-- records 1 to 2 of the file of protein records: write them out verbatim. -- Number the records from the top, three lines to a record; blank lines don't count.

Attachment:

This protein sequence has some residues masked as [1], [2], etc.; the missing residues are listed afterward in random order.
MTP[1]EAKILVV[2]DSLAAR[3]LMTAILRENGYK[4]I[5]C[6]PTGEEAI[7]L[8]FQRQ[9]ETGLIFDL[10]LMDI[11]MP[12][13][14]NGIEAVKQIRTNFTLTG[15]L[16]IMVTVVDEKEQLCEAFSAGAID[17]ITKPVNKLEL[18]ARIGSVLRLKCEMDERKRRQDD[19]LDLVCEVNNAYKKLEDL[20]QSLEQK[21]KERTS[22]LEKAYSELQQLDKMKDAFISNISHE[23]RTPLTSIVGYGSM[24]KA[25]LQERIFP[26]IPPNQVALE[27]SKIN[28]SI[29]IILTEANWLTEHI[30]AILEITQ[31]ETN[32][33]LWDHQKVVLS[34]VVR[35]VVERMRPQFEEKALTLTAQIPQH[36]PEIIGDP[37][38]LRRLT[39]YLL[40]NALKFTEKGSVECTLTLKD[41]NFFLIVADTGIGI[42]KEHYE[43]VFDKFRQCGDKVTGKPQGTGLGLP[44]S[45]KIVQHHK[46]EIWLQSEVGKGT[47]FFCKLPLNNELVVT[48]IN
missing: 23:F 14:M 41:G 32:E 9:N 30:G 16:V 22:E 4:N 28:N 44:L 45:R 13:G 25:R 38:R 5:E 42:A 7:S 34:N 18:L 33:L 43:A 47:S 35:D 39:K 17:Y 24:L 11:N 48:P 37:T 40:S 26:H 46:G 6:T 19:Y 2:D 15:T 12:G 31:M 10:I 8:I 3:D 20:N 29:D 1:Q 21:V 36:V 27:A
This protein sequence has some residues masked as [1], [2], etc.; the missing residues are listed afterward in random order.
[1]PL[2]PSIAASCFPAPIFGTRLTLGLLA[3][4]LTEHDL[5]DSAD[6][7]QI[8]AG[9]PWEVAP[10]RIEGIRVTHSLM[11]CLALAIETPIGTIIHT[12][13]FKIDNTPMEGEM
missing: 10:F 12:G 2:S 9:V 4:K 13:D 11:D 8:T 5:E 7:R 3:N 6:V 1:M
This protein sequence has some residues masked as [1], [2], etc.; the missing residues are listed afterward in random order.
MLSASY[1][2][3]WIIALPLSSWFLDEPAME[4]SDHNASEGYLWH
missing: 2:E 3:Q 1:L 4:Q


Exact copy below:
This protein sequence has some residues masked as [1], [2], etc.; the missing residues are listed afterward in random order.
MTP[1]EAKILVV[2]DSLAAR[3]LMTAILRENGYK[4]I[5]C[6]PTGEEAI[7]L[8]FQRQ[9]ETGLIFDL[10]LMDI[11]MP[12][13][14]NGIEAVKQIRTNFTLTG[15]L[16]IMVTVVDEKEQLCEAFSAGAID[17]ITKPVNKLEL[18]ARIGSVLRLKCEMDERKRRQDD[19]LDLVCEVNNAYKKLEDL[20]QSLEQK[21]KERTS[22]LEKAYSELQQLDKMKDAFISNISHE[23]RTPLTSIVGYGSM[24]KA[25]LQERIFP[26]IPPNQVALE[27]SKIN[28]SI[29]IILTEANWLTEHI[30]AILEITQ[31]ETN[32][33]LWDHQKVVLS[34]VVR[35]VVERMRPQFEEKALTLTAQIPQH[36]PEIIGDP[37][38]LRRLT[39]YLL[40]NALKFTEKGSVECTLTLKD[41]NFFLIVADTGIGI[42]KEHYE[43]VFDKFRQCGDKVTGKPQGTGLGLP[44]S[45]KIVQHHK[46]EIWLQSEVGKGT[47]FFCKLPLNNELVVT[48]IN
missing: 23:F 14:M 41:G 32:E 9:N 30:G 16:V 22:E 4:N 28:N 44:L 45:R 13:G 25:R 38:R 5:E 42:A 7:S 34:N 18:L 33:L 43:A 47:S 35:D 39:K 17:Y 24:L 11:N 48:P 37:T 40:S 26:H 46:G 6:T 19:Y 2:D 15:T 12:G 31:M 10:I 8:I 3:D 20:N 29:D 1:Q 21:V 36:V 27:A
This protein sequence has some residues masked as [1], [2], etc.; the missing residues are listed afterward in random order.
[1]PL[2]PSIAASCFPAPIFGTRLTLGLLA[3][4]LTEHDL[5]DSAD[6][7]QI[8]AG[9]PWEVAP[10]RIEGIRVTHSLM[11]CLALAIETPIGTIIHT[12][13]FKIDNTPMEGEM
missing: 10:F 12:G 2:S 9:V 4:K 13:D 11:D 8:T 5:E 7:R 3:N 6:V 1:M